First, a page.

Repression in Northern Ireland by Eugene Egan looks at the current detention without trial case of Martin Corey, and provides an historical sketch of British rule on the island.
Margaretta D’Arcy exemplifies the principle of right action. As the 79-year-old peace activist sits in Limerick prison for a 2012 protest at Shannon airport, her commitment to opposing use of Irish territory for U.S. military staging relies on international law–notably violated by both the Irish and U.S. governments.
The official inquiry into Bloody Sunday has confirmed that thirteen unarmed men were murdered by the British Army at the Derry civil rights march in 1972. Whether prosecutions by the Police Service of Northern Ireland will follow is anybody’s guess.
Eddie Stack, storyteller extraordinaire from County Clare, is back. God, I love his blog.
It is not uncommon among humanist milieus and publications to encounter arguments against tribalism as backward, hostile, and ignorant. Indeed, humanism is often posited as the antithesis of tribalism.Yet, some tribalism has led the way in the evolution of human rights.
The 2007 UN Declaration on the Rights of Indigenous Peoples was the result of three decades of work begun by the World Council of Indigenous Peoples meeting in British Columbia in 1979. What could be more cosmopolitan than tribal leaders and scholars from all continents unifying to protect conservation cultures from states, markets,and transnational criminal enterprise?
Tribalism and humanism are, of course, not mutually exclusive. As some humanists observe, respectful relations based on generosity are key.
With reciprocity as an operating principle, tribal sovereignty and identity can be part of the strengthening of humanity through diversity. Multiculturalism, as such, brings with it the traditional knowledge essential to the survival of humankind.
One of the things the Internet has helped facilitate is a shared universal identity as members of a species under threat from man-made disasters: climate change, microbial metamorphosis, and nuclear annihilation comprising the most overwhelming. Adapting organizationally to meet these challenges requires cooperation, even beginning from a point of self-interest. Solidarity in this sense, forms a nexus where self-interest and universal demands overlap; working with others who demonstrate a commitment to the shared values inherent in bedrock first nations is simply common sense. Were this not so, tribal societies would not have bothered to develop such inclusive global networks in order to deal with these challenges. What is holding us back is not the extant aboriginal entities that preceded modern states, markets and religions by millenia, but rather the immature industrialized societies that have largely supplanted them.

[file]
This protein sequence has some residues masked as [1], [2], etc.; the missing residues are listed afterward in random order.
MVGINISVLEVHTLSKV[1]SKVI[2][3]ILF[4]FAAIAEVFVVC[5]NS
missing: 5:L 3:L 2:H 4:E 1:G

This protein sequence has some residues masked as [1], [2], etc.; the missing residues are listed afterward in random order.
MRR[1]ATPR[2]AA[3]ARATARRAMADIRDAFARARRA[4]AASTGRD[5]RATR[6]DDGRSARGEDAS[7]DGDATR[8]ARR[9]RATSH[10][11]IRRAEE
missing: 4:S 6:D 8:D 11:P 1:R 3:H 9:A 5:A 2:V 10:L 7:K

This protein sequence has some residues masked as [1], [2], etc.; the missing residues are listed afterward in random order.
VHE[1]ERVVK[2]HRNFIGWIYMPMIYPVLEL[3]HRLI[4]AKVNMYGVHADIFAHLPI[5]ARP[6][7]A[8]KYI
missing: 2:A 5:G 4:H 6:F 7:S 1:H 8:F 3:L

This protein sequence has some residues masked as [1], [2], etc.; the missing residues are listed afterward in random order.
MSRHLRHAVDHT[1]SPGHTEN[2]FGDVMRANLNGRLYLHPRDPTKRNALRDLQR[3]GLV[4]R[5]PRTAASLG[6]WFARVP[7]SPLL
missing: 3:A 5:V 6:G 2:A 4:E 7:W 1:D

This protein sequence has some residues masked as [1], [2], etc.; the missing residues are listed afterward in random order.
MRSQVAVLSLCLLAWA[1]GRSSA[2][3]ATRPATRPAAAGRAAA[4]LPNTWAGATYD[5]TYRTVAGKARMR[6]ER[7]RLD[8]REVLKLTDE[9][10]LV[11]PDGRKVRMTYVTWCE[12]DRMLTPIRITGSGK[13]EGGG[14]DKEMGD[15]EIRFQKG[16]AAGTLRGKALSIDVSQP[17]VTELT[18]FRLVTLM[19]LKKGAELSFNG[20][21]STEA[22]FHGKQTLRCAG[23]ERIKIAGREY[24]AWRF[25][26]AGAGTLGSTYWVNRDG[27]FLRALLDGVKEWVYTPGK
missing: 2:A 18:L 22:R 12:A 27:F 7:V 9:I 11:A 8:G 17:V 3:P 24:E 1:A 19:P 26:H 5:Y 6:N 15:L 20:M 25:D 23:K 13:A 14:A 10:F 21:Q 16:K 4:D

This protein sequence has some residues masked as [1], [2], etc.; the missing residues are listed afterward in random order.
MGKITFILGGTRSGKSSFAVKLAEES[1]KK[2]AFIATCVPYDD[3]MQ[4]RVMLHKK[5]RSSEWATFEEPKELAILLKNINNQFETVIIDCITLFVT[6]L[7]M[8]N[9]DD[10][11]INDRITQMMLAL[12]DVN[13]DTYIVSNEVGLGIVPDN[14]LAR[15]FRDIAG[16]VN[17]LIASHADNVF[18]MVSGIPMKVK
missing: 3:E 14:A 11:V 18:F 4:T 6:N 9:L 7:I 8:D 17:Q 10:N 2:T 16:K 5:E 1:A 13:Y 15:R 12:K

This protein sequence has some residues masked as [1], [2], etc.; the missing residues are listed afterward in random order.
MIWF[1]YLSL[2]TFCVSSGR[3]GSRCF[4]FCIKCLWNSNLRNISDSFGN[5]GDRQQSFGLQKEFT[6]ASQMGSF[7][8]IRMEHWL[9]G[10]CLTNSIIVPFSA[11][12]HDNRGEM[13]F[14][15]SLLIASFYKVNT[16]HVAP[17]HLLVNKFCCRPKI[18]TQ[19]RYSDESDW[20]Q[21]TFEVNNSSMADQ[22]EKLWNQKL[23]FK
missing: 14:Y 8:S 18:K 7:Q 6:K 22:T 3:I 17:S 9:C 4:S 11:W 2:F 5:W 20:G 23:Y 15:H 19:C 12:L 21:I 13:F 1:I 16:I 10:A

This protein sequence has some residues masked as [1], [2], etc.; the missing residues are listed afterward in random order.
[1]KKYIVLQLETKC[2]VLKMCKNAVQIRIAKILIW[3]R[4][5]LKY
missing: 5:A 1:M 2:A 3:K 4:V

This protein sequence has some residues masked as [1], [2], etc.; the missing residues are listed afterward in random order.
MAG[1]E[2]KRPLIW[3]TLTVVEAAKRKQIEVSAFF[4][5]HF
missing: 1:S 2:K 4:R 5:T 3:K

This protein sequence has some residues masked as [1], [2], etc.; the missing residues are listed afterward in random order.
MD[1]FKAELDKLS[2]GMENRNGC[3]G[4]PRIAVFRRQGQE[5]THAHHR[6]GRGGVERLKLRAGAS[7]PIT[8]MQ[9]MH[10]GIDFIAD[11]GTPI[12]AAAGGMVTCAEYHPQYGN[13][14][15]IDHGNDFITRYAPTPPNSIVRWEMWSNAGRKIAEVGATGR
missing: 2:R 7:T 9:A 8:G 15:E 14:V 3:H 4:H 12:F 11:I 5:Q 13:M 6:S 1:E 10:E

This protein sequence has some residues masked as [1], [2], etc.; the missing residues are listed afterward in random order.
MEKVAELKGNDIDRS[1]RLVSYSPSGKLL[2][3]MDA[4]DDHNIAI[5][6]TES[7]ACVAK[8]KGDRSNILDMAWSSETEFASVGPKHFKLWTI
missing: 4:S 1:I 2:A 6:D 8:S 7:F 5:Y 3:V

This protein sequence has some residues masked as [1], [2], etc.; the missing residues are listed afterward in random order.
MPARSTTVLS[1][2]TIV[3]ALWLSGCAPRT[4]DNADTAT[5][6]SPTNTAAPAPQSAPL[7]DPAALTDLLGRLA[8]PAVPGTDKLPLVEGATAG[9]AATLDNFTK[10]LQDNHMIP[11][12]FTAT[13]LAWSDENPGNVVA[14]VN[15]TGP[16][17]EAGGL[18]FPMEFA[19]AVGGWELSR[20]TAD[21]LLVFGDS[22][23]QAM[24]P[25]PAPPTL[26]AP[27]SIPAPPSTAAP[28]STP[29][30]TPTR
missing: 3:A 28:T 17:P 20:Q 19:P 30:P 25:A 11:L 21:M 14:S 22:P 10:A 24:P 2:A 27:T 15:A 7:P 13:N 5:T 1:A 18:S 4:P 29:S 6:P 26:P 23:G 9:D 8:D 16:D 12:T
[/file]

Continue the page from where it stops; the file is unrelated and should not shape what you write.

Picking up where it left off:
Tribal heritage — including original languages, songs, dance and art — contain within them the stories of the journey of man. More than anything else, they are essential to what it means to be human. Erosion of this identity through diaspora, industrialization, and colonization has diminished our collective humanity. The recovery of this heritage in the Americas and elsewhere has begun to heal the historical cultural traumas, and indeed, formal tribal engagement with international institutions like the EU, UN and OAS, has demonstrated the benefit of formerly excluded traditional knowledge to the survival of humankind.
Even for Euro-Americans, discovering tribal heritage can be an enriching and enlightening experience. One which illustrates the importance of autonomy in such things as education and governance for ancient nations like Sami, Scotland, Pais Basque and Slovenia. Celebrating diversity in tribal heritage is the foundation of multiculturalism; mandating the homogeneity of industrialism is not only anathema to indigenous values, it is also suicidal for all humankind.
In the ongoing conflict between industrial and indigenous societies, it is helpful to remember who initially attacked whom. Conflict resolution requires acknowledging past wrongs by making amends in the present. Until industrial societies stop attacking tribal peoples, nothing fundamental can be achieved by international institutions.
What was it that made Celts Celts as they migrated over centuries from the Caucasus Mountains across the northern Mediterranean and the Iberian Peninsula to the British Isles? According to Dr. T. Anantha Vijayah, in his Fourth World Journal article Digitizing Worldviews Intangible Cultural Heritages, it was their stories.
As they recorded and retransmitted ideas over generations and geographical locations, these stories that encompassed their indigenous knowledge and worldviews were more reliable than cultural artifacts and natural heritage sites in transporting their culture.
In his article about indigenous peoples’ cultural survival, Dr. Vijayah notes that while the expressive part of culture is subject to change, the culture that underlies that expression is that which determines the perception of the community and the worldview of their culture. Their worldview, in turn, determines their perception of reality.
Worldviews, Vijayah observes, emerge from the totality of peoples’ perceptions and beliefs. Aboriginal worldviews, he notes, are founded on a search for meaning from a metaphysical journey for knowledge based on the premises of skills that promote personal and social change that leads to harmony with rather than control over the environment.
Indigenous worldviews, intrinsically holistic and interdisciplinary, have had to survive alongside colonial worldviews. As indigenous peoples, Celts, like all other aboriginal societies, have experienced intercontinental migration and colonial subjugation. The stories they carried with them create a mental space for others to experience their culture and way of thinking.